Teen Leadership Qualities - 5 Qualities Of A Leader
Posted on July 30, 2011 by Ivana Pejakovic, One of Thousands of Life Coaches on Noomii.
We are all born with the potential to be leaders, however, leadership skills are only developed with practice.
My belief is that we are all born to be leaders. Some people are born to be leaders of great big companies, some are born to be leaders of important civil movements, some are born to be leaders for environmental protection, and so.
Because there are a variety of opportunities for leadership, it is impossible to list the ‘top 5’ leadership qualities, however, many professionals will agree the qualities listed below are important for any leader to possess.
Here are 5 qualities teens can practice to enhance their leadership ability during their teen years and to strengthen the skill as they approach adulthood.
1. Proactive: A leader must take action and taking action is a habit. It is good to encourage teens to take action on matters that are important to them. It is also good to teach them that their actions can and do make a difference in the world.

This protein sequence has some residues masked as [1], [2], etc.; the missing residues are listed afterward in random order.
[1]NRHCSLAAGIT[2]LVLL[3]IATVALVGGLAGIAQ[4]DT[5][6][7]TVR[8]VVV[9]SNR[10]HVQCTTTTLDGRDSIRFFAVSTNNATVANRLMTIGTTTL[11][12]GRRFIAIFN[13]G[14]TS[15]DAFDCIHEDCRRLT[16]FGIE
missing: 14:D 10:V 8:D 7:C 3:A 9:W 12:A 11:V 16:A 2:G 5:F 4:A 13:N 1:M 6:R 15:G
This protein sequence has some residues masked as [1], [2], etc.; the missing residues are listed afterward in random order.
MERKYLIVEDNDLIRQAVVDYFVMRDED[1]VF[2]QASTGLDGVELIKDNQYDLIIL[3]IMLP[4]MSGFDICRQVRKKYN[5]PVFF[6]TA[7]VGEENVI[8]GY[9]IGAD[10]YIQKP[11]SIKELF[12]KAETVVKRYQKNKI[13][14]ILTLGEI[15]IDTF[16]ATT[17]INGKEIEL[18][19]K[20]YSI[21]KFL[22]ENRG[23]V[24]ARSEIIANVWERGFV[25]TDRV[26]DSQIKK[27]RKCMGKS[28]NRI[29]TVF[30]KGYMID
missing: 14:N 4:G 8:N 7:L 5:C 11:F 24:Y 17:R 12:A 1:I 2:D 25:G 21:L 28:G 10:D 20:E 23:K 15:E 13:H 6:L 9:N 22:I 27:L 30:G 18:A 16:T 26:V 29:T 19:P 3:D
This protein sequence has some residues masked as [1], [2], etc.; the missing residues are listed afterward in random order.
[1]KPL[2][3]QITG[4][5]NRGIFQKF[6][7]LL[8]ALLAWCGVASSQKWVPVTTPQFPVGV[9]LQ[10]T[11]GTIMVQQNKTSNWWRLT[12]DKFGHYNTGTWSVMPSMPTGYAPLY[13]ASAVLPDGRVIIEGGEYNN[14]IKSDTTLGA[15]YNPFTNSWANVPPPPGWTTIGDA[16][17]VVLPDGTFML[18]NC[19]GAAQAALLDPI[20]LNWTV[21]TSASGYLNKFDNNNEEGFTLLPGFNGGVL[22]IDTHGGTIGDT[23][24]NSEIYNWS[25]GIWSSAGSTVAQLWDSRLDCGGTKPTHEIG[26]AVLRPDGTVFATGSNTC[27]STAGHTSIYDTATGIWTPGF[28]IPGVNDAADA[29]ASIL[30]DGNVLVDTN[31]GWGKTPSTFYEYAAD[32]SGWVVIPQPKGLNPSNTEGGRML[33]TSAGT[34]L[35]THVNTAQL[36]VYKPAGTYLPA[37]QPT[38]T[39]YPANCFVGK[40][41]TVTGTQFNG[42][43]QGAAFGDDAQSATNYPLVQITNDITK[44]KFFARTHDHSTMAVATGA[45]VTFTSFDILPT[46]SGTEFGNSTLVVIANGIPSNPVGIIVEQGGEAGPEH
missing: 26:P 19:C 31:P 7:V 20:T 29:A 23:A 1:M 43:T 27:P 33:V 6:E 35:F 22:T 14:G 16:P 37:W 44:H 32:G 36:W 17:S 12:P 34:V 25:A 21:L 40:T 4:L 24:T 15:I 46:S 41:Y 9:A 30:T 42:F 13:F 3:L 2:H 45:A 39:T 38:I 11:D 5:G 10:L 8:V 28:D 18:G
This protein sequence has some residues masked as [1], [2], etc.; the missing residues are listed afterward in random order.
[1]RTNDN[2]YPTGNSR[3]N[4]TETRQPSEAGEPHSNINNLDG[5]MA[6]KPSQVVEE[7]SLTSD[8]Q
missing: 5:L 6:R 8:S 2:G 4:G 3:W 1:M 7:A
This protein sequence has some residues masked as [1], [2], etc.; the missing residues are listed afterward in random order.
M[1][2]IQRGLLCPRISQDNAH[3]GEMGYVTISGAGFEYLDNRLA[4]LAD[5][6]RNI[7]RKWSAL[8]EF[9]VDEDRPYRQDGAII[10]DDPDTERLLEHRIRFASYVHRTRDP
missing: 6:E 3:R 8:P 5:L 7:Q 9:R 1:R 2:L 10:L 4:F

2. Positive thinker: A positive attitude is extremely important. This too is a habit and optimists are always more fun to follow than pessimists. Take a look at the type of attitude at home and see how your teen is affected by it. Turn your home into a positive environment so you can promote a positive attitude to your teen.
3. Have a vision: Part of being a leader means having a vision. The vision is a place where the leader wants to go and to lead those that share his dream. Encourage your teen to be a part of the community and be involved with current issues. This will lead to inspiration for a vision and this vision will guide your teen’s purpose and actions.
4. Motivate others to see the big picture: To be a leader, one must be able to motivate those around him/her to see the vision that s/he sees. The better the person’s ability to communicate ideas to a team, the better his/her vision will sound to them. Create opportunities for your teen to learn how to thoroughly describe the big picture in his/her mind.
5. Team worker: A successful leader arrives at the finish line together with his/her team and gives credit to all team members. This increases the team’s respect for their leader. Encourage your teen to share credit and other things with siblings, friends, and acquaintances when appropriate. After all, it is always more fun to celebrate success with a group of people than it is to celebrate alone.
Ivana Pejakovic, Life Coach in Toronto